Longtime Animal Rights Target Advocates for Increased Transparency to Counter Misinformation and Threats

Speaking of Research readers might recognize the name Christine Lattin. She’s the Louisiana State University scientist (and former Yale post-doctoral researcher) who studies stress hormones and neurotransmitters in birds.  

Christine Lattin
Christine Lattin

We’ve written about her research in the past. In doing so, we’ve pointed out PETA’s many misleading claims about Dr. Lattin’s studies. We’re also pleased that many of you joined us  in condemning the repeated harassment of this well-regarded scientist.       

Dr. Lattin is back in the news this week – not because of an animal rights stunt aimed at generating headlines – but for the right reasons. She was one of three scientists profiled by Nature in a story on how researchers responded to online harassment. 

In the article, Lattin explains how PETA’s campaign resulted in hundreds of vicious email messages and even death threats. She also shared how some of the most threatening actions took place through social media, specifically on her personal Facebook page. However, despite months of harassment, Lattin opted to speak out.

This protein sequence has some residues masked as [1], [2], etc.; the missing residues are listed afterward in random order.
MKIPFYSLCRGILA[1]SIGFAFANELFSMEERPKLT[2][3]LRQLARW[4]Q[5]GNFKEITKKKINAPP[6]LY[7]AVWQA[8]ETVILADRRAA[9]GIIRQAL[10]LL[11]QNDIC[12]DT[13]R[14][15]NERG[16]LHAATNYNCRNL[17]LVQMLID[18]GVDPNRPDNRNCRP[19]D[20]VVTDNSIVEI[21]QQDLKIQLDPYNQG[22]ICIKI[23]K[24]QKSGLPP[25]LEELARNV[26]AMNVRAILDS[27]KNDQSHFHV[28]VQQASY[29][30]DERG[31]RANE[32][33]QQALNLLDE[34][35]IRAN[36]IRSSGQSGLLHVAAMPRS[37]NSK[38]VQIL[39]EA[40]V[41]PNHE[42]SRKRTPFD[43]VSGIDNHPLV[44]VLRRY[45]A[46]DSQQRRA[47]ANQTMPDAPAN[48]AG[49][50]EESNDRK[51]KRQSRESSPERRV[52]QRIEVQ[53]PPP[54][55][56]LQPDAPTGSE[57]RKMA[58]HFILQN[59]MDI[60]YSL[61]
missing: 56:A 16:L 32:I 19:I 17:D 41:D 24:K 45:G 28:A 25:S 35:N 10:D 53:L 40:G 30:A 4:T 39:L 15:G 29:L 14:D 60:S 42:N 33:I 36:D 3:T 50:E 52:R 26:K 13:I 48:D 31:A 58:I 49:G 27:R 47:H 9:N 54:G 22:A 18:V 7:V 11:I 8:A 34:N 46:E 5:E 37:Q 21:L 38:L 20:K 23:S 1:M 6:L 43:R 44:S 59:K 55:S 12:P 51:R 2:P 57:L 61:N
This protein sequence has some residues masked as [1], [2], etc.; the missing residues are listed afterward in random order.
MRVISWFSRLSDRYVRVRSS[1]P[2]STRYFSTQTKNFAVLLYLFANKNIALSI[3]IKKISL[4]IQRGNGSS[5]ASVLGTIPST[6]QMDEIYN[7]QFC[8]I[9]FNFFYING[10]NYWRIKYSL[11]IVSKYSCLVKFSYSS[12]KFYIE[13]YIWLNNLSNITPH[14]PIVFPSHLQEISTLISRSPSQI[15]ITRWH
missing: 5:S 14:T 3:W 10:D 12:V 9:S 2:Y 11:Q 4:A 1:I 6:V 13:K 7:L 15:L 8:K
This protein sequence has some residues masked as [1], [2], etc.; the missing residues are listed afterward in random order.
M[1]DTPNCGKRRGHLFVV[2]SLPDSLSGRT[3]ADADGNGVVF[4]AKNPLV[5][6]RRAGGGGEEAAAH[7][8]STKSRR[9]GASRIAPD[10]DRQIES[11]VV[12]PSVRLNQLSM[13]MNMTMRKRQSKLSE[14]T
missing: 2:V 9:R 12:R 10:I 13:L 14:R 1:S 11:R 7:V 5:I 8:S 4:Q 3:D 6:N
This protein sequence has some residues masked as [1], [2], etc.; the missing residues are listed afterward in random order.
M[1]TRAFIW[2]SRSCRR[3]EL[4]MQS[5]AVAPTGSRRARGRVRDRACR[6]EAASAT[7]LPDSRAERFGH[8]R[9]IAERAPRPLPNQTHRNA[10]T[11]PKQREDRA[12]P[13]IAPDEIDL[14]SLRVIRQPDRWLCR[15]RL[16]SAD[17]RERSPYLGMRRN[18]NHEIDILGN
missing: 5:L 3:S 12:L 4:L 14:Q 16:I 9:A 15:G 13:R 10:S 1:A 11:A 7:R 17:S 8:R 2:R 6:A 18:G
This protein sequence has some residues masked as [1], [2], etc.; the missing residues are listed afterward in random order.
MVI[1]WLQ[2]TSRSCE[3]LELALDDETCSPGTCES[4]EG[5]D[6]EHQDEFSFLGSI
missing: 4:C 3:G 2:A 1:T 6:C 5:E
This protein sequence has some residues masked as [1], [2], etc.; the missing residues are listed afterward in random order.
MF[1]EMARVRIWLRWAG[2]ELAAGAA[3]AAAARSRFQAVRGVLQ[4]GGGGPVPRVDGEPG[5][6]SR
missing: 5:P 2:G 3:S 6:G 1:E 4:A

Here’s an excerpt from the article:

“I was advised to let it blow over and not respond, but that didn’t seem to make things better, and it might have made them worse. I decided to defend myself and get different information out there regarding these claims. So I started talking to journalists about my work and speaking up on social media. Taking ownership of my own story made me feel like less of a victim. It’s crucial to be open and transparent about our work and advocate for its importance.”

“I address the false claims directly when possible. I make clear how and why I do this work and that those of us doing animal research receive a ton of oversight. I explain that a lot of people are in place to make sure the animals are taken care of, that suffering is minimized and that the research is justified. For example, every study I do is approved by a university Institutional Animal Care and Use Committee, and both universities I have worked for are accredited by the Association for Assessment and Accreditation of Laboratory Animal Care International. All my research complies with the Ornithological Council’s Guidelines for the Use of Wild Birds in Research.” 

The full Nature article can be found here. 

Speaking of Research applauds Dr. Lattin for her courage, her commitment to transparency and her recognition that scientists need to take a more active role in advocating for and defending their research.